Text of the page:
Catching Fire by Suzanne Collins, Scholastic Press, New York, 2009, ISBN: 9781594135859
Catching Fire begins a few months after the closing scene of The Hunger Games. Katniss and Peeta are preparing for their victory tour when President Snow makes an unexpected visit and warns Katniss that he knows her romance with Peeta is fake. If she wants to save her family and friends, she better convince the people in the districts that she didn’t trick the government into letting her and Peeta survive.
While on the victory tour, Katniss witnesses the turmoil in the other districts and understands Snow’s worry: the districts are getting ready to revolt. In retaliation, Snow’s government cracks down even harder on the districts, especially where Katniss lives. Gale is nearly killed in a public whipping for a minor infraction of the law. Katniss is just about ready to seek refuge in fabled District 13, when she learns that she has been called back to the Games as part of the Quarter Quell (the 75th Annual Hunger Games). Before she knows it, she’s back in the capital, getting ready with her prep team to re-enter the arena with Peeta at her side.
The Quarter Quell brings back two victors from each district to compete to the death in a new arena. Katniss and Peeta now have to fight against a new set of competitors, all with more training and experience. She needs to decide who she can trust to save Peeta and possibly bring down the government.
Fans of The Hunger Games won’t be disappointed with the sequel Catching Fire, which takes the story to a whole new level. In the first novel, Katniss’s fight was personal. Now it’s political. While still concerned with saving her family and friends, she now begins to see herself as a larger symbol in the fight to bring down the government. She’s still a reluctant hero, but now she understands that she’s fighting for a cause greater than herself. While still torn between her private and public selves, she starts to reconcile the two.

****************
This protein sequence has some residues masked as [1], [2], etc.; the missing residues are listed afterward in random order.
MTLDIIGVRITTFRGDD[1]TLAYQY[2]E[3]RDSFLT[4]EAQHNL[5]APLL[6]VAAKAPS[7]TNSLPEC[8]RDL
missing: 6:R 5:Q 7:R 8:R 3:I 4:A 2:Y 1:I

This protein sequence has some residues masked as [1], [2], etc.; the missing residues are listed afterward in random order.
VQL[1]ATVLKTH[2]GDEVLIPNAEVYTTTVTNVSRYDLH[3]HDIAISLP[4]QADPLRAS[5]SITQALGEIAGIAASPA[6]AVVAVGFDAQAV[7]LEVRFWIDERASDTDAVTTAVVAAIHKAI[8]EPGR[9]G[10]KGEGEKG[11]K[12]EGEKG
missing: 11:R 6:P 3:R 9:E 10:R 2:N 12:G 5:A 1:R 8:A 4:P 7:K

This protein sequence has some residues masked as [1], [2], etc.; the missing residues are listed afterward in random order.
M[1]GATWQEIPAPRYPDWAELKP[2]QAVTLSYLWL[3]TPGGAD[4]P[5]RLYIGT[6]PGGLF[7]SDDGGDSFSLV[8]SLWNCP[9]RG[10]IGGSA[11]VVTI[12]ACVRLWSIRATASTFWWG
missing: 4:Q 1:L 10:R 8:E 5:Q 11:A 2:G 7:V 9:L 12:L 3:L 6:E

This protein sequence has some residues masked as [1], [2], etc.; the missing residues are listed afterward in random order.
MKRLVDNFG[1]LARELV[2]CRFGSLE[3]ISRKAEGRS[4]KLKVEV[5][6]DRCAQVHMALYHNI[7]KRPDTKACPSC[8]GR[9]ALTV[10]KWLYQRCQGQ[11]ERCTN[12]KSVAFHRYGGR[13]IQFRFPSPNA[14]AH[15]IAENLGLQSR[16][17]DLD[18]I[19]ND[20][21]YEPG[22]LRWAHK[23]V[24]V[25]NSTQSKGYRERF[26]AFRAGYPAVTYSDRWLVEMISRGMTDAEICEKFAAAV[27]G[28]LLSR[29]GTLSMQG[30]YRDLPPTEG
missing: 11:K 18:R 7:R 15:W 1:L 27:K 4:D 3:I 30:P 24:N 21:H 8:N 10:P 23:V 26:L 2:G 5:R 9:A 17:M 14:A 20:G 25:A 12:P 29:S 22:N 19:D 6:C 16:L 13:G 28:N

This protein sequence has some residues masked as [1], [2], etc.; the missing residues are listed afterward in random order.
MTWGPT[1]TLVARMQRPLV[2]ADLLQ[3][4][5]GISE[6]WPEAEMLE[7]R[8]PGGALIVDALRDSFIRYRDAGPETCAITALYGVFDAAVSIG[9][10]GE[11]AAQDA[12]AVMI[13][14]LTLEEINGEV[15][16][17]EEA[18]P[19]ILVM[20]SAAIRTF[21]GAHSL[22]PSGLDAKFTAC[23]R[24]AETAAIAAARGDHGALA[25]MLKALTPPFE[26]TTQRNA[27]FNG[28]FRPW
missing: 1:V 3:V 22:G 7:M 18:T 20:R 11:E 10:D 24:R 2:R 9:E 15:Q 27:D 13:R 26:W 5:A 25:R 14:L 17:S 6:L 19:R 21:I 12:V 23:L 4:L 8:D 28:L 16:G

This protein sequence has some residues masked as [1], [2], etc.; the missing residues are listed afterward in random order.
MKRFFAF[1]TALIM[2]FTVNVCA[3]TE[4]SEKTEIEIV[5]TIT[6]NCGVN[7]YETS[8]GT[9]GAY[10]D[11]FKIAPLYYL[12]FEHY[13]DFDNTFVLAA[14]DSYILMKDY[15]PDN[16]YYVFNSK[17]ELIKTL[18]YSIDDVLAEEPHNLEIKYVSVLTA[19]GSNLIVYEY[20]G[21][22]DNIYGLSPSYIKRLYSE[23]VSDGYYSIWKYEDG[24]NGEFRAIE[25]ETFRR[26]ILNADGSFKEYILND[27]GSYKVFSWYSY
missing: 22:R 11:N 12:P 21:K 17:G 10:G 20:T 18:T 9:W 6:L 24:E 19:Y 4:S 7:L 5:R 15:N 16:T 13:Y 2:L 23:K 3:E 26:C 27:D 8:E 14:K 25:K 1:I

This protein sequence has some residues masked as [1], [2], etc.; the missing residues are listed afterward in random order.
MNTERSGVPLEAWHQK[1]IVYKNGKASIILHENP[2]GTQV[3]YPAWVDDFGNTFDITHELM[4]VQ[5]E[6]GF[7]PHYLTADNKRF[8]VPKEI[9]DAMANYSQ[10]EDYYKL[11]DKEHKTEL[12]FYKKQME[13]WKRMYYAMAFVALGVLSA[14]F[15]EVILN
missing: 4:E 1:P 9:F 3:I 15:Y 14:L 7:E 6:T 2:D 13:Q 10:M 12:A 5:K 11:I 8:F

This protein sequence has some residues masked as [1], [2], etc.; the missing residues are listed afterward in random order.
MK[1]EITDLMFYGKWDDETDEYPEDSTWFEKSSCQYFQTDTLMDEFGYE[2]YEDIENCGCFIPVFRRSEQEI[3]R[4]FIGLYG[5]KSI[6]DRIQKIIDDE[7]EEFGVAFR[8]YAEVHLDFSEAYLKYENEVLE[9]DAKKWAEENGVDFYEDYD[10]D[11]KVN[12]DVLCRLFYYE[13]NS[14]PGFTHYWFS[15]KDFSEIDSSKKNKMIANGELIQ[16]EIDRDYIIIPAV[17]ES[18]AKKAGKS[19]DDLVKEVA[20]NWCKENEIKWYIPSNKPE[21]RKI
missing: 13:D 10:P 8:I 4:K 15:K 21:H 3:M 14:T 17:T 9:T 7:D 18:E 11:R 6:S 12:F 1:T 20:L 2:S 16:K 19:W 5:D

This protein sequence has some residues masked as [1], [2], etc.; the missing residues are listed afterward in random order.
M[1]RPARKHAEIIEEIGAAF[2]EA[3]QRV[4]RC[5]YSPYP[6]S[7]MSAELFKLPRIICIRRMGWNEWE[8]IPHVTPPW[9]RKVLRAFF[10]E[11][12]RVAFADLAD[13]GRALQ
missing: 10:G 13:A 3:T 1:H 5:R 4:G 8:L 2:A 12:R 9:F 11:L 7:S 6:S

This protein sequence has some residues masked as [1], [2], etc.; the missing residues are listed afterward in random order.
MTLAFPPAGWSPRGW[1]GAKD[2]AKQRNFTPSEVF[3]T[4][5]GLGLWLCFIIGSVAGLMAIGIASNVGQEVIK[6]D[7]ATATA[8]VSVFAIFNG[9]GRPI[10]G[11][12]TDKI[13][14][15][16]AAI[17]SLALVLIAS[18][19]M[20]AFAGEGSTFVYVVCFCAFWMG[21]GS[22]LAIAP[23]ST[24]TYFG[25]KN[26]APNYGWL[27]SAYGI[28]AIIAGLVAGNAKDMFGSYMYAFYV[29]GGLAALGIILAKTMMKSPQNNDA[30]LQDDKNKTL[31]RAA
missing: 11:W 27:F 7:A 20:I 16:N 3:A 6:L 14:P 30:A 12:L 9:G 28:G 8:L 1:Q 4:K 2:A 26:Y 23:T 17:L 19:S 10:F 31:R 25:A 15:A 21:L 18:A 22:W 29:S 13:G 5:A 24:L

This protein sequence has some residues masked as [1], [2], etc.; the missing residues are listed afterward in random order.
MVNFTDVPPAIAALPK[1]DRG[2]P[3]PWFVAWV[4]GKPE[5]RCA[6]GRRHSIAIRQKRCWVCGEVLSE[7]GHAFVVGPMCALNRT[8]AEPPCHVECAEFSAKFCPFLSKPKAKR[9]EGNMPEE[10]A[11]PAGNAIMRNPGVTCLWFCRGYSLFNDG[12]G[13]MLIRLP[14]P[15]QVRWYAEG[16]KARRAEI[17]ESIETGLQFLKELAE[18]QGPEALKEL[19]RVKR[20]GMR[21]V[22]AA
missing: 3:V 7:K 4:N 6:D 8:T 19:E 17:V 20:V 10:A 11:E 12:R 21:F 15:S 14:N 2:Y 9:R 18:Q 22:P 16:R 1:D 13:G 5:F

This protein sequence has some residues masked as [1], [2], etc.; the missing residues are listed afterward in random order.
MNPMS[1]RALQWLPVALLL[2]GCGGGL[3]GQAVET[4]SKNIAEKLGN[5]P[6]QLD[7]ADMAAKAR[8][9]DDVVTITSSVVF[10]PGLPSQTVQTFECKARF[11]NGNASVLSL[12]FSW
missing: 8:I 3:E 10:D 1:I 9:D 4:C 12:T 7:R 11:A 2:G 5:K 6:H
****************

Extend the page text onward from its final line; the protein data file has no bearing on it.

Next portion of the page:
It’s not only Katniss’s character that evolves. Peeta and Gale become stronger, more distinct characters in this sequel as well. Peeta becomes the political leader who can use his words to inspire people to action, whereas Gale evolves into a rebel leader who sees no way to avoid the upcoming revolution. Their growing strength and importance in the movement make the love triangle more complex and interesting.
Fans of the first book may find the first half a little slower in terms of plot. Collins is giving readers a larger sense of the country that houses the 13 districts and this makes the plot feel not as focused as the earlier book. Once Katniss and Peeta get to the capital and begin participating in the Quarter Quell, the book takes off with a number of great surprises. Collin’s sharp writing and inventive details will keep readers up late at night to finish the last 100 pages.
Surviving The Hunger Games turns out to be as dangerous as the games themselves. Now Katniss is not only the symbol for the Capitol, but for the growing revolution as well. If she can’t convince President Snow she’s loyal to the government, he will punish her family and send Katniss back into the arena.
Information about the author
From the author’s page on Amazon.com, we learn that “Suzanne Collins has had a successful and prolific career writing for children’s television. She has worked on the staffs of several Nickelodeon shows, including the Emmy-nominated hit Clarissa Explains It All and The Mystery Files of Shelby Woo. Collins made her mark in children’s literature with the New York Times bestselling five-book series for middle-grade readers The Underland Chronicles, which has received numerous accolades in both the United States and abroad. In the award-winning The Hunger Games trilogy, Collins continues to explore the effects of war and violence on those coming of age. Collins lives with her family in Connecticut.”
Young Adult Fiction
Does Katniss put her friends’ lives in danger with her attitude?
How must Katniss fight differently in these games compared to her first experience?
Reading Level / Interest Age
Grade 9 and up
Some violent scenes in the Quarter Quell. Collins does not describe the characters’ deaths in graphic detail. The book was released to rave reviews by critics and won many awards, including Time Magazine’s Top Ten Fiction Books of 2009.
Why did I include this title?
I read the first book in the series and was immediately hooked. Collins is a great storyteller and I was excited to see how she continued the story of Katniss, Peeta, and Gale. While the sequel started a little slow, it got more exciting as it went along until I was reading until late in the night to finish.